Beyond Buy-and-Hold #87I put forward some startling words in the column from three week’s ago.
I wrote: “See a return of 5 percent for each of the first 10 years and you will at the end of 30 years have a portfolio value of $998,579. See a return of a negative 5 percent for each of the first 10 years and at the end of 30 years you will have a portfolio value of $1,739, 987…. In both cases, the annualized annual return is 6.5 percent. The returns are not really better in an overall sense in the second case. They are just a whole big bunch better for you, the investor.”
Can it be so?
If the returns are the same in both of the scenarios described, how can the investors in one of the scenarios be left better off? Where did the extra money that found its way into their pocket come from?
The money comes from investors who sold stocks in the time-period shortly prior to the ten years of losses. The point made in that column is accurate. Smart investors who will be buying more stocks in coming days want prices to drop so that they will be able to buy those shares at low prices. But the opposite is so for investors who will be selling stocks rather than buying stocks. Investors who are selling stocks should want prices to rise.
How bull markets transfer wealth
Bull markets do not generate wealth. Bull markets transfer wealth from one group of investors to another. If there were no bull markets, there would be no bear markets. Stocks would at all times offer a return in the neighborhood of the stock return justified by the annual productivity growth of the overall economy — something in the neighborhood of 6.5 percent real. But bull markets transfer huge sums of wealth from one generation of investors to another. To the great detriment of the overall economy.
I explained in the earlier article that today’s investors will be left $700,000 richer at the end of 30 years if we see 10 years of 5 percent losses rather than 10 years of 5 percent gains. Losses mean lower stock prices and lower stock prices mean a better deal for investors still in their stock-buying years. But say that you were planning to retire in the near future and were taking money out of your portfolio every year in preparation of that. Lower prices would hurt you. Those getting out of the market really do want to see high prices. For obvious reasons. As bad as high prices are for buyers, they are just that good for sellers.
I don’t mean to suggest by these words that it doesn’t matter too much in the grand scheme of things if we have bull markets and bear markets or not, that stock investing is a zero sum game. It matters a great deal.
Stock investing is NOT a zero-sum game
Consider what happened to the tens of thousands of people who started businesses in the early 2000s. These people determined by looking at the numbers on their own portfolio statements that they could afford to take this risk. Perhaps one entrepreneur determined that he needed to put aside $600,000 before taking the leap and, when he achieved that goal on paper in 2000, he handed in a resignation from his high-paying job. Would that person have handed in the resignation had he known that the real. lasting value of his 2000 portfolio was only $200,000? Not if he had a responsible bone in his body.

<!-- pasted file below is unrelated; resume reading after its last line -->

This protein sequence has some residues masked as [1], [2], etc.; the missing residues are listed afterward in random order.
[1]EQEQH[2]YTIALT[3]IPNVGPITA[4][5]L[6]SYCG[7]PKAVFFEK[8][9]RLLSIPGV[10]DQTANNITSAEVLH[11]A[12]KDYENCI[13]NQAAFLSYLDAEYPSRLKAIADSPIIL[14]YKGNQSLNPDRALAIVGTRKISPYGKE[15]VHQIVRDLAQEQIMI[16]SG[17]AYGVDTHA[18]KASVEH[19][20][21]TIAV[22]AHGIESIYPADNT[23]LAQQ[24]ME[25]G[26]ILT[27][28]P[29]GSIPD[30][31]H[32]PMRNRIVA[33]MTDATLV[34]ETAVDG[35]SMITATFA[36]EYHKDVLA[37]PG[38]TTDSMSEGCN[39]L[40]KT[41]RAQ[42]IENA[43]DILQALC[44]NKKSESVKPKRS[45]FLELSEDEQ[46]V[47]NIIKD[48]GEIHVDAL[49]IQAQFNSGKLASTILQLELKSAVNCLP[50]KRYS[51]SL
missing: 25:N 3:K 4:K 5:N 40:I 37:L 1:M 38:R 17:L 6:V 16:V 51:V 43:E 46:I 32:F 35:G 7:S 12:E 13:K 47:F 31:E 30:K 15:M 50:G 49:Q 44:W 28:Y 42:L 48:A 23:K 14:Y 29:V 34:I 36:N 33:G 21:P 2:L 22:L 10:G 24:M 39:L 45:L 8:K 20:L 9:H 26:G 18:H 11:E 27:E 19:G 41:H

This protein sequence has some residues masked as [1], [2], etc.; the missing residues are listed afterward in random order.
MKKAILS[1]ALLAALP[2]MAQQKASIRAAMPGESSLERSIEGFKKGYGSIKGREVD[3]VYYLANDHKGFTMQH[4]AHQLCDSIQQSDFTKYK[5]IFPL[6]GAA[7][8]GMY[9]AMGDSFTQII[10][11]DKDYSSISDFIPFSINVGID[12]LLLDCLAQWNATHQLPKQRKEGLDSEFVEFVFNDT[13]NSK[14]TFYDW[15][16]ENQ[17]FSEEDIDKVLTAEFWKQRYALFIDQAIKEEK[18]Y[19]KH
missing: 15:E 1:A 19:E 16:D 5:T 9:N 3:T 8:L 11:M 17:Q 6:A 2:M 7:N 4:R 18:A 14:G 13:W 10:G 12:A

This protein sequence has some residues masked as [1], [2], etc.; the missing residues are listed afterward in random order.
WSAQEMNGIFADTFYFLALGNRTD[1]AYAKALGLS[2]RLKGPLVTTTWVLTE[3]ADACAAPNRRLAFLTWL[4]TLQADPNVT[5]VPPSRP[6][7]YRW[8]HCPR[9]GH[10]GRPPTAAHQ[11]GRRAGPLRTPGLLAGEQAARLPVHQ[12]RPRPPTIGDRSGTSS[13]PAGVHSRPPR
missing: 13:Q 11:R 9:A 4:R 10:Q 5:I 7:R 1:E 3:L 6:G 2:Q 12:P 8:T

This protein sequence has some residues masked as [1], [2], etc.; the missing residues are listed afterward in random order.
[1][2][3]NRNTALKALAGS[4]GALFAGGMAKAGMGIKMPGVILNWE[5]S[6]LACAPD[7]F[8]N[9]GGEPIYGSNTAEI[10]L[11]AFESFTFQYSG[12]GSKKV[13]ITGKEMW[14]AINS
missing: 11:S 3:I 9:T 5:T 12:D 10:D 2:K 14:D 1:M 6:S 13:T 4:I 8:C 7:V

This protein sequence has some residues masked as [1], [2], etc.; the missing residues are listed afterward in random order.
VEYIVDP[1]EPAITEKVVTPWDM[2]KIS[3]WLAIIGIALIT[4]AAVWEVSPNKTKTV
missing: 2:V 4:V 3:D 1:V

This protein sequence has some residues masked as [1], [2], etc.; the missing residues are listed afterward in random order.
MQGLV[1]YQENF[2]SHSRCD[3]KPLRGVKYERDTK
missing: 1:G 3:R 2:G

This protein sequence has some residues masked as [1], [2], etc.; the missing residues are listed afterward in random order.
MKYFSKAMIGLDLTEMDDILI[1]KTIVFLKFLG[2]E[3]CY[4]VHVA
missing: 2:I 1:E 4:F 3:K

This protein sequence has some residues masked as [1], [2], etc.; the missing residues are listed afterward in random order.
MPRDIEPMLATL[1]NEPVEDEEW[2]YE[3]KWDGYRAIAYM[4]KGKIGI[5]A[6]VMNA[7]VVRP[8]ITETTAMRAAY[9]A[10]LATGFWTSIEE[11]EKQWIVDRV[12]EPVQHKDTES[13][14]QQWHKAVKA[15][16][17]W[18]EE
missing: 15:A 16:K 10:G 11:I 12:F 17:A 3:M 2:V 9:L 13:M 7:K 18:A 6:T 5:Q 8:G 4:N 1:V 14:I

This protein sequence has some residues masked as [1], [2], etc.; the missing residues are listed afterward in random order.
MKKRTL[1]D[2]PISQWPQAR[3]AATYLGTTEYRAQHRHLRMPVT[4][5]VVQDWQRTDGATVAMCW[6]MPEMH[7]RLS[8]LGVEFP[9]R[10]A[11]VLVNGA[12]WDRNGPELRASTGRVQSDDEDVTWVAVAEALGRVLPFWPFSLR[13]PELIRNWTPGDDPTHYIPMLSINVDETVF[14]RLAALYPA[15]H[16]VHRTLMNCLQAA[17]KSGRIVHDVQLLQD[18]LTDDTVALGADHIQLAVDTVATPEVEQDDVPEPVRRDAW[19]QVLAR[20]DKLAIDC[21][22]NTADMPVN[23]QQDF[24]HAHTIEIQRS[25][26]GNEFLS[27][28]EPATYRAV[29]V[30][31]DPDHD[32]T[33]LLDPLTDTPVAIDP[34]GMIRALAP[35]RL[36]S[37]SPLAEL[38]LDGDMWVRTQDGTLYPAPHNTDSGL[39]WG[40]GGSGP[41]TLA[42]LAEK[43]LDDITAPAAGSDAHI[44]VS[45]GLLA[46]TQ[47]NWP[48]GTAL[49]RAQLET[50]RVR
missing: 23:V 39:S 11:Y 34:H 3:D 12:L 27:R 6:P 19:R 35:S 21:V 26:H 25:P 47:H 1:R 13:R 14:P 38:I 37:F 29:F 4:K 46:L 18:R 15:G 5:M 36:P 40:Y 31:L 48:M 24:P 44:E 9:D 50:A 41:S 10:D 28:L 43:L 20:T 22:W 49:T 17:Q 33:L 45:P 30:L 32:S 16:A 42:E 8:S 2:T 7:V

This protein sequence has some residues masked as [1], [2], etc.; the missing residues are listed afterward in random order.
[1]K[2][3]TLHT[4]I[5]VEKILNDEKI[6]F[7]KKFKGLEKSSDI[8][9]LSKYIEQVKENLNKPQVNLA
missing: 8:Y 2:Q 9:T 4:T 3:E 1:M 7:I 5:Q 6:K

This entrepreneur has now learned that he has zero chance of being able to make a profit after the huge drop in willingness to spend we saw with the market collapse. Those years of building a business — years of effort that would have benefited all of us if our economic system were being run according to free market principles — were wasted.
Some new entrepreneur may come along with the same idea 10 years from now and make it a success. But he will have to start at “Go.” The eleven years of hard work and planning invested by the first entrepreneur, the one who deserved the success and would have obtained it had only accurate numbers been reported on his portfolio statement, produced zilch for both the entrepreneur and all the rest of us.
The full truth is that we are all little entrepreneurs, we are all You, Inc.’s. And we are all busted. We planned our financial lives according to the phony, baloney numbers on our portfolio statements and thus made bad decisions about what sorts of houses to buy and what sorts of cars to buy and what sorts of vacations to go on. How can anyone effectively plan for his financial future when the numbers he is using are as wildly off the mark as those we were all using in the late 1990s?
Someone made a killing through our misfortune.
It wasn’t businesses growing their wealth by competing in a free marketplace.
It was businesses profiting from the phoniness of the wild bull and the dangerous and irresponsible investing strategy (Buy-and-Hold) on which it was built.
Rob Bennett believes that saving too much is a big problem. His bio is here. For background on the Big Fail of Buy-and-Hold and on the need to move to Valuation-Informed Indexing, please check out the “About” page at the “A Rich Life” blog.